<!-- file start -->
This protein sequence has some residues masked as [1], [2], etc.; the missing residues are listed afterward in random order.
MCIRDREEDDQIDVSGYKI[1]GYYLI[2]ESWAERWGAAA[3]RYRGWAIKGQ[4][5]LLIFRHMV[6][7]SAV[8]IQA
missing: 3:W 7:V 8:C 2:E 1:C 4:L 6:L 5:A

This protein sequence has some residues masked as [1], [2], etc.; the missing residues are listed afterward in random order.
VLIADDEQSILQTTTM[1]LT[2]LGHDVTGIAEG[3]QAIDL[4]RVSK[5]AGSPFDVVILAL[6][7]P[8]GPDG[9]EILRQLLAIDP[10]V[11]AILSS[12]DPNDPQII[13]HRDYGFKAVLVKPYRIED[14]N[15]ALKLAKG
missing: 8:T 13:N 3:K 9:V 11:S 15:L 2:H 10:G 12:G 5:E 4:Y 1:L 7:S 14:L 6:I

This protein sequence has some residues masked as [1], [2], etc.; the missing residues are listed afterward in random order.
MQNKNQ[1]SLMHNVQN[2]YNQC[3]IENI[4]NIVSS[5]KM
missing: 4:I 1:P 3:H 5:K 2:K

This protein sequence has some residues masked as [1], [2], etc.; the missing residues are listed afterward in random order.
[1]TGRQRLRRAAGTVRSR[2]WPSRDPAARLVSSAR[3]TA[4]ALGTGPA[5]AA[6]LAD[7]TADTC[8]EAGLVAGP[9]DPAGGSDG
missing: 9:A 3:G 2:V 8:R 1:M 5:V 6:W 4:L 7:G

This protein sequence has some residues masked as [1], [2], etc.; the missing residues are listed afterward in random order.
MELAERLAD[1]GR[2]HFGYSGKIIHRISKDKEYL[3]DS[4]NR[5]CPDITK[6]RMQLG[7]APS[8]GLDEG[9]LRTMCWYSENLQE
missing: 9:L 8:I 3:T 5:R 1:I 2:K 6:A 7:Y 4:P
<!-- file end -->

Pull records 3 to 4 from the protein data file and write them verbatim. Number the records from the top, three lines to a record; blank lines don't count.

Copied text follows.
This protein sequence has some residues masked as [1], [2], etc.; the missing residues are listed afterward in random order.
MQNKNQ[1]SLMHNVQN[2]YNQC[3]IENI[4]NIVSS[5]KM
missing: 4:I 1:P 3:H 5:K 2:K

This protein sequence has some residues masked as [1], [2], etc.; the missing residues are listed afterward in random order.
[1]TGRQRLRRAAGTVRSR[2]WPSRDPAARLVSSAR[3]TA[4]ALGTGPA[5]AA[6]LAD[7]TADTC[8]EAGLVAGP[9]DPAGGSDG
missing: 9:A 3:G 2:V 8:R 1:M 5:V 6:W 4:L 7:G